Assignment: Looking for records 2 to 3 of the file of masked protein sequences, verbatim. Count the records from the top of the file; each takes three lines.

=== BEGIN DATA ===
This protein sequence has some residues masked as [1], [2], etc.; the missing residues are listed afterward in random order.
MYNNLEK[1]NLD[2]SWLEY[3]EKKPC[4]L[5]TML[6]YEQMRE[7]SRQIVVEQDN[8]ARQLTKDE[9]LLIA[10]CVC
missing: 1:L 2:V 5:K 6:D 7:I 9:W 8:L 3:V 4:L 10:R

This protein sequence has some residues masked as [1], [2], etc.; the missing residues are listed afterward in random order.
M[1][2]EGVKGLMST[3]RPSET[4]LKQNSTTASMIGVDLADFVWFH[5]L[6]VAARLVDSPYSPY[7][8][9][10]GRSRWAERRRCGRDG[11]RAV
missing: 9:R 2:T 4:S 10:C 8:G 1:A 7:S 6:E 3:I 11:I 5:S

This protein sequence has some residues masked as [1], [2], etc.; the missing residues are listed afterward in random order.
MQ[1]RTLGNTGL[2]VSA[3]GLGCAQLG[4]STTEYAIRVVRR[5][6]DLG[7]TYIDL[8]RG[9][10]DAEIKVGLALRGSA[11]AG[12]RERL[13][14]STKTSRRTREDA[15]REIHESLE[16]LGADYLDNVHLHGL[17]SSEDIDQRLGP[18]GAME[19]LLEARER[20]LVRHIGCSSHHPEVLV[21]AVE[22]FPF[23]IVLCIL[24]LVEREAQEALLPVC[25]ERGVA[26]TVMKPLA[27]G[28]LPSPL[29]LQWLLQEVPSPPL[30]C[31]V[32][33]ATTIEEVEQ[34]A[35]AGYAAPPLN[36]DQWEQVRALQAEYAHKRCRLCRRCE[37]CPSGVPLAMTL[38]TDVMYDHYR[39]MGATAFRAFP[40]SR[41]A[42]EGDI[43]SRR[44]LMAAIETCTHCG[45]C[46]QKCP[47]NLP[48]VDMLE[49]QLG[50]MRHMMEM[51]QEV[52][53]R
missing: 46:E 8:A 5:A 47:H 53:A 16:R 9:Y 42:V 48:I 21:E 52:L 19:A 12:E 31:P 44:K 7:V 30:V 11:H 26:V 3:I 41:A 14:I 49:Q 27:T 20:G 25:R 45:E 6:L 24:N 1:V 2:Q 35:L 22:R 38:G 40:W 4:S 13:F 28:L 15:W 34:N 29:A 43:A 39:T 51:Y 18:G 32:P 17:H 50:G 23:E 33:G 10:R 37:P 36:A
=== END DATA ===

This protein sequence has some residues masked as [1], [2], etc.; the missing residues are listed afterward in random order.
M[1][2]EGVKGLMST[3]RPSET[4]LKQNSTTASMIGVDLADFVWFH[5]L[6]VAARLVDSPYSPY[7][8][9][10]GRSRWAERRRCGRDG[11]RAV
missing: 9:R 2:T 4:S 10:C 8:G 1:A 7:S 6:E 3:I 11:I 5:S

This protein sequence has some residues masked as [1], [2], etc.; the missing residues are listed afterward in random order.
MQ[1]RTLGNTGL[2]VSA[3]GLGCAQLG[4]STTEYAIRVVRR[5][6]DLG[7]TYIDL[8]RG[9][10]DAEIKVGLALRGSA[11]AG[12]RERL[13][14]STKTSRRTREDA[15]REIHESLE[16]LGADYLDNVHLHGL[17]SSEDIDQRLGP[18]GAME[19]LLEARER[20]LVRHIGCSSHHPEVLV[21]AVE[22]FPF[23]IVLCIL[24]LVEREAQEALLPVC[25]ERGVA[26]TVMKPLA[27]G[28]LPSPL[29]LQWLLQEVPSPPL[30]C[31]V[32][33]ATTIEEVEQ[34]A[35]AGYAAPPLN[36]DQWEQVRALQAEYAHKRCRLCRRCE[37]CPSGVPLAMTL[38]TDVMYDHYR[39]MGATAFRAFP[40]SR[41]A[42]EGDI[43]SRR[44]LMAAIETCTHCG[45]C[46]QKCP[47]NLP[48]VDMLE[49]QLG[50]MRHMMEM[51]QEV[52][53]R
missing: 46:E 8:A 5:A 47:H 53:A 16:R 9:Y 42:V 48:I 21:E 52:L 19:A 12:E 31:P 44:K 7:V 30:V 11:H 26:V 3:I 41:A 14:I 49:Q 27:T 20:G 25:R 45:E 6:L 24:N 1:V 2:Q 35:L 22:R 38:G 40:W 4:S 13:F 28:L 15:W 34:N 29:A 43:A 39:T 51:Y 18:G 32:P 17:H 50:G 23:E 33:G 10:R 37:P 36:A